• Return;
  • operating room;
  • surgery;
  • colorectal;
  • complication


Aim  We sought to identify the rate of re-operation after an index colorectal surgical procedure and potential contributing risk factors.

Method  This is a retrospective cohort study from the American College of Surgeons National Surgical Quality Improvement Program. We identified all patients who either returned or did not return to the operating room after any colorectal resection from January 2005 to December 2008.

Results  From a total cohort of 635 265 patients included in the National Surgical Quality Improvement Program over the 4-year study period, we identified 54 237 patients who underwent colorectal operations. A return to the operating room was coded in 5.4 ± 0.1% of non colorectal resection patients and 7.6 ± 0.2% of colorectal resection patients (< 0.001). The multivariate model identified patients with postoperative diagnostic codes for abdominal cavity hernia or colostomy complication as having the highest odds of return to the operating room within 30 days. Patients returning to the operating room had longer length of stay and higher overall mortality compared with those patients who did not return to the operating room.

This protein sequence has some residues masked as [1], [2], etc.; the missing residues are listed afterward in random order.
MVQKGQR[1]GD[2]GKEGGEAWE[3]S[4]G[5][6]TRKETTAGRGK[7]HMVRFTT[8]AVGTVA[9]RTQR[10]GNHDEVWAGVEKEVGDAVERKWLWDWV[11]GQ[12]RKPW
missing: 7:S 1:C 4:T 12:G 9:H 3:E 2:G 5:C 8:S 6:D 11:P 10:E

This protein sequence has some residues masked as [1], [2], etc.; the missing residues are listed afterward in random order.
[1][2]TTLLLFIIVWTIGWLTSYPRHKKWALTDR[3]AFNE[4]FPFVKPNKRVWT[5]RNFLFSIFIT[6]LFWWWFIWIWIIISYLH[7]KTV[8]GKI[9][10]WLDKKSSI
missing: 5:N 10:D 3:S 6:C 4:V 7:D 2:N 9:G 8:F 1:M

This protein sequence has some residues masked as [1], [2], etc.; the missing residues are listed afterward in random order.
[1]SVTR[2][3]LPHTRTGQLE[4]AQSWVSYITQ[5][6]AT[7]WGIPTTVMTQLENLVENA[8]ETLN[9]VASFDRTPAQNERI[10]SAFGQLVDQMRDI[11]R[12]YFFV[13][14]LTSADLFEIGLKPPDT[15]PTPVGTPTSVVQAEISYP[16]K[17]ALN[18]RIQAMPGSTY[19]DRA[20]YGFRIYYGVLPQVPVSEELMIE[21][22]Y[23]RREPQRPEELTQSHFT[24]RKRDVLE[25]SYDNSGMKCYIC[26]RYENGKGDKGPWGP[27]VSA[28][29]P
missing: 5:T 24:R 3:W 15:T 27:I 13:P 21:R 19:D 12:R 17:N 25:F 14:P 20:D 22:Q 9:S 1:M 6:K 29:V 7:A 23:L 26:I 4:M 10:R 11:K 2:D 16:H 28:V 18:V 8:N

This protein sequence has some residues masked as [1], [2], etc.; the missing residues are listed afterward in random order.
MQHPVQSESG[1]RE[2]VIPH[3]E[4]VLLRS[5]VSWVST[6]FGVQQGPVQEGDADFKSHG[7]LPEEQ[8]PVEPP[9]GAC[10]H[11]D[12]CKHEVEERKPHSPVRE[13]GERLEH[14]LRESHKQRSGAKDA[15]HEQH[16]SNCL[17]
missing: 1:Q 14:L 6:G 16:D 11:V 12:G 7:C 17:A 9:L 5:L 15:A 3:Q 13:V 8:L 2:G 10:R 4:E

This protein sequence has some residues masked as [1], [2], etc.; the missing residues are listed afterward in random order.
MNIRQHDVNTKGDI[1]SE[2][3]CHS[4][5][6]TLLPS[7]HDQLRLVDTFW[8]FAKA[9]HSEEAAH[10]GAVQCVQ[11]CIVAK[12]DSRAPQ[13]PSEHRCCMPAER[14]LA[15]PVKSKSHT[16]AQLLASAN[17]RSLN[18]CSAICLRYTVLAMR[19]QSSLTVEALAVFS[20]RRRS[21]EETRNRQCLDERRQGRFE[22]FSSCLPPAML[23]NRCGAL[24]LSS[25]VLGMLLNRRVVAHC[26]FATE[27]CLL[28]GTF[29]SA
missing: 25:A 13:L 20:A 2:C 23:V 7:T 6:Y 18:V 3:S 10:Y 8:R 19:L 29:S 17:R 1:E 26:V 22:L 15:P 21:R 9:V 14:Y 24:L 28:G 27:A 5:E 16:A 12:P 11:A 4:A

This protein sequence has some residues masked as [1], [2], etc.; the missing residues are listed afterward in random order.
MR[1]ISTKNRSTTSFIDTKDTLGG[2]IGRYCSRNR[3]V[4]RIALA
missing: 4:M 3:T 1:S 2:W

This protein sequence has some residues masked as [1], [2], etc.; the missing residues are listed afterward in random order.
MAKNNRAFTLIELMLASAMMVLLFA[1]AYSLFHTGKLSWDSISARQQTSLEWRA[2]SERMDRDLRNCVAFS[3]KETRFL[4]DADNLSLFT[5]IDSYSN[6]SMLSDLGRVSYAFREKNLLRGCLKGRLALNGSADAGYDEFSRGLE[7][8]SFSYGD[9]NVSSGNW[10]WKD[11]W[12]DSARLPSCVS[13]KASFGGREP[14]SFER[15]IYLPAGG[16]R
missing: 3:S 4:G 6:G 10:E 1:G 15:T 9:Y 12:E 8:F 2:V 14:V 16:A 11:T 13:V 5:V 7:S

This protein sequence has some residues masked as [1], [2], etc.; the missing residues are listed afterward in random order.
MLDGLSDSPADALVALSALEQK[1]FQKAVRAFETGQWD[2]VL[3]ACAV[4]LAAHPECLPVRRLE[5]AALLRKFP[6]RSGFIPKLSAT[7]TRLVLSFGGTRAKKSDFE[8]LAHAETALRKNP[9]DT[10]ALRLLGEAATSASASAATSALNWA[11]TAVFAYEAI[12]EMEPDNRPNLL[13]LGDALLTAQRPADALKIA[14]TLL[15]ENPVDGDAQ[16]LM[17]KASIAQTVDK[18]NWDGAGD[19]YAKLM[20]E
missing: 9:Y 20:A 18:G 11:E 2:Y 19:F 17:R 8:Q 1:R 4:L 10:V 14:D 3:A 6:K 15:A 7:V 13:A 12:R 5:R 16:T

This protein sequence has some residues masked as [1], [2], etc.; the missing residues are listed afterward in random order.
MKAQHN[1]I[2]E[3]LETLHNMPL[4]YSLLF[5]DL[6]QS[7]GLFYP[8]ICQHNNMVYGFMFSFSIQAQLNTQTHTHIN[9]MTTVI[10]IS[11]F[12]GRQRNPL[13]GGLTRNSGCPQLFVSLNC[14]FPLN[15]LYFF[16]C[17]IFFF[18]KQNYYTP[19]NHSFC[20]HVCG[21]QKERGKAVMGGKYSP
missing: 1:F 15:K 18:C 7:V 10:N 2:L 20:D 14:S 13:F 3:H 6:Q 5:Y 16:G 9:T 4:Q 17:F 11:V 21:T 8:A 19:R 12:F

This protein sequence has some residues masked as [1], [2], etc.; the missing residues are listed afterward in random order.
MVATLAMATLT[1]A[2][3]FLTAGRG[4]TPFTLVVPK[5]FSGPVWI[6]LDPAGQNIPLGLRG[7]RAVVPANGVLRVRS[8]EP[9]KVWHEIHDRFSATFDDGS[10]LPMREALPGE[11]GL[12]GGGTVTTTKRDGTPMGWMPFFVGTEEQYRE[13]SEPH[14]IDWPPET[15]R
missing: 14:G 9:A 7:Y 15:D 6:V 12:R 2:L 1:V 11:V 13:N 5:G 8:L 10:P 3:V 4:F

Conclusion  Return to the operating room is a relatively common occurrence after colorectal resections, with an associated high rate of mortality. Given the association between return to the operating room and adverse patient outcomes, emphasis should be placed on determining strategies to reduce the need for return to the operating room.